According to a blog post published on March 4, prominent blockchain analytics firms Chainalysis, has come out to clear the air on how it runs its operations following statements made by a Coinbase executive last week.
The crypto detective firm says it deals with data related to transactions, not user identification data, and could not have been involved in the allegations made by the digital asset platform.
A Coinbase Response? Probably
The timing of the article is especially fortuitous, as the New York-based blockchain firm was seemingly accused by an executive of crypto exchange platform Coinbase, who claimed that third-party analytics providers were selling user data illegally.
Speaking in an interview with financial news outlet Cheddar on March 1, Christine Sandler, Director for Institutional Sales for Coinbase, claimed that the exchange had to acquire a blockchain intelligence firm, as they found former data providers selling user data to third parties.
While the exchange’s executive didn’t call out any names of the purported companies involved, Chainalysis, which provides services to exchanges and law enforcement agencies, is wasting no time in clearing its name. UK based analytics firm and Coinbase technology provider Elliptic has also come out to deny claims that it collects user data from Coinbase and sell for profit.
The blockchain firm says it doesn’t require exchanges to share or store their user’s data with them when conducting blockchain analysis. The post went on to add that digital asset platforms that use the firm’s proprietary tool; the Chainalysis KYT only share their “transaction data — not personally identifiable customer data — to Chainalysis to automate the process of transaction monitoring.”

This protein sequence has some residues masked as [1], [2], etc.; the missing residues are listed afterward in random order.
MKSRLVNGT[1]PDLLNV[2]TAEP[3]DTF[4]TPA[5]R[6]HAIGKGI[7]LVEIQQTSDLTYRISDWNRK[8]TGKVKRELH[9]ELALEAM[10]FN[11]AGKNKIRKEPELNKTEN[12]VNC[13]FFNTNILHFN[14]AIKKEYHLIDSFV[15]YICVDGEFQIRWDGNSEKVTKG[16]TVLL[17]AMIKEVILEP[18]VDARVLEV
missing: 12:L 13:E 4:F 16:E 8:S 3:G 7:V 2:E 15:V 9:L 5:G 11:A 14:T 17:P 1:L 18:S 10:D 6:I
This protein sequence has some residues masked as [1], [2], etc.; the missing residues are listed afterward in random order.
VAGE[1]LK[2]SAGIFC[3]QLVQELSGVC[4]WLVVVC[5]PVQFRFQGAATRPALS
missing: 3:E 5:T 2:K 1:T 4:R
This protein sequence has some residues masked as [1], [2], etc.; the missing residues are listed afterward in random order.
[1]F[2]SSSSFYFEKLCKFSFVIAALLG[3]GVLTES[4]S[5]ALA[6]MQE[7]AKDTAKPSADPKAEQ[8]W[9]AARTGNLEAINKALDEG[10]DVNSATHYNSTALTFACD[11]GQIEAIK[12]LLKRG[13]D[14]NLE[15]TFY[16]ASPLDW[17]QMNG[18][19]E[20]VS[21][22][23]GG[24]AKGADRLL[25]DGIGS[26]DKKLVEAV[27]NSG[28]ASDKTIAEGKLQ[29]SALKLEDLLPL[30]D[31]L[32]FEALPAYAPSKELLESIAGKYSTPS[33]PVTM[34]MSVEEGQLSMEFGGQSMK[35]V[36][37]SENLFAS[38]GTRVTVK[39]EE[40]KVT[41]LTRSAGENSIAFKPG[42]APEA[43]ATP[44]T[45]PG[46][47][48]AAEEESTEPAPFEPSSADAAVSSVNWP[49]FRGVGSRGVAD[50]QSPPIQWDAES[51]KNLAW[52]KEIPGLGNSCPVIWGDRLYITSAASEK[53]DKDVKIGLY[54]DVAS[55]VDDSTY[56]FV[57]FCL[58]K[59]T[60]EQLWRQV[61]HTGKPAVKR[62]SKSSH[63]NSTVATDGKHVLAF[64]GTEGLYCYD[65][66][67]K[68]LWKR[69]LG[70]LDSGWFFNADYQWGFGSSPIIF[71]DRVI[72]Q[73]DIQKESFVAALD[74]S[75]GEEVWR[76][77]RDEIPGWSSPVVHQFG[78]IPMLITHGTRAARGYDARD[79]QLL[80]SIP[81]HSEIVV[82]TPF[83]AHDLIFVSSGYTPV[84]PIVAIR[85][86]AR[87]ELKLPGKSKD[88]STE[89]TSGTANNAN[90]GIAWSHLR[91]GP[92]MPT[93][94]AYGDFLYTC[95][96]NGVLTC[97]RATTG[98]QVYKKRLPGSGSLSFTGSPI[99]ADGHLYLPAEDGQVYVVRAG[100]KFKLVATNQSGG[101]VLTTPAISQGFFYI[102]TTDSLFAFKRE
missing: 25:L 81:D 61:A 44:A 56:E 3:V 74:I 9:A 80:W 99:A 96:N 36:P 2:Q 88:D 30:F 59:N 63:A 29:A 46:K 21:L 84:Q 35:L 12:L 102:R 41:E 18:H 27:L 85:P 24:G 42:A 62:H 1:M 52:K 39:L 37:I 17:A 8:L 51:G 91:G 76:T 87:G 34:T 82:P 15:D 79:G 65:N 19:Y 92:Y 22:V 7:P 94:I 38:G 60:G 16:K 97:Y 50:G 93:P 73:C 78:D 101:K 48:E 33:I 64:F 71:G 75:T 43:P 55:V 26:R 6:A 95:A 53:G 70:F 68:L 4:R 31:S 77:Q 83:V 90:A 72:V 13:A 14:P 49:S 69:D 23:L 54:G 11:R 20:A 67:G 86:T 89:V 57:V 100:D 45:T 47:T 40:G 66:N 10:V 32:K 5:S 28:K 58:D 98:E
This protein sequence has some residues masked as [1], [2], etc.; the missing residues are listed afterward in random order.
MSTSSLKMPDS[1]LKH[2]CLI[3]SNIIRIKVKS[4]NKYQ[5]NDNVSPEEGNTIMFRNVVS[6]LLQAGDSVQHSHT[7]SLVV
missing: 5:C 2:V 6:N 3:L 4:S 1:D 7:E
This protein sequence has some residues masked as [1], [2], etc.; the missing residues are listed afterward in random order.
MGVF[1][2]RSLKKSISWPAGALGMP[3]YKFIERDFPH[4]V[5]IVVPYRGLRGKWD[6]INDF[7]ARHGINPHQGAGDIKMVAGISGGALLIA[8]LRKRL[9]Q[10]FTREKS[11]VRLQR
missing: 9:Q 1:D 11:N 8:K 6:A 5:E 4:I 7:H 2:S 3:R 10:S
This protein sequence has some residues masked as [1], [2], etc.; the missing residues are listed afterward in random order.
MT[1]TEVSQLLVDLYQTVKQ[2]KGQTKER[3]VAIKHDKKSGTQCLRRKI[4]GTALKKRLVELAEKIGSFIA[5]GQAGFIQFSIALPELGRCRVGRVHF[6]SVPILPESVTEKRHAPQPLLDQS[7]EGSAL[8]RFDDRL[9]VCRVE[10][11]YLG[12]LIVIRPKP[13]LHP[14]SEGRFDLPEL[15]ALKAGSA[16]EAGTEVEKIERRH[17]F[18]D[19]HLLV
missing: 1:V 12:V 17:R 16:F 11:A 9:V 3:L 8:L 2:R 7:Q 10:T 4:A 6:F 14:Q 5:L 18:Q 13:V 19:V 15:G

Any link from a transaction back to the person or people involved in that transaction must be made outside of Chainalysis because we do not collect any personally identifiable information from exchanges.
Chainalysis pointed out that their primary focus is on transactions that exhibit “risky behavior” or properties, such as destinations and addresses known to be linked with illegal activities (such as terrorist financing sites or markets on the Dark Web).
To do this, the firm stated that it would need just a rudimentary knowledge of a specific wallet address owned by an exchange’s client, not the user’s data. Thus, the firm tracks transaction-related- and not user- data.
Coinbase Acquires Controversial Intelligence Firm Neutrino
The “accusations” were as a result of Coinbase’s attempts to validate its acquisition of blockchain intelligence and tracking startup Neutrino on February 19.
Coinbase acquired Neutrino for an undisclosed fee, in a deal which the exchange claimed was to beef up the security of the platform.
According to the terms of the deal, eight employees from the Italy-based Neutrino will join Coinbase’s London office. The Neutrino team would install Neutrino’s advanced blockchain analytics tools, as well as improved Know Your Customer (KYC) and Anti-Money Laundering (AML) technology infrastructure.
Hacking Team and #DeleteCoinbase
The move received backlash from the crypto community as various details of the backgrounds of Neutrino’s team members became public knowledge.
It was discovered that Neutrino’s co-founders had affiliations with Hacking Team, a commercial software firm that developed spyware for various government organizations, including authoritarian regimes.
The crypto community expressed great ire over this finding, as it signaled yet another setback in the push for mainstream adoption of cryptocurrencies. It’s almost impossible to have a crypto exchange who entrusts customer’s sensitive data to the bloody hands of a group of hackers who used to develop spyware software.
Coinbase’s affiliation with Neutrino led to the creation of the #DeleteCoinbase hashtag, which went on to trend on social media, drawing comments from crypto investors across the world.
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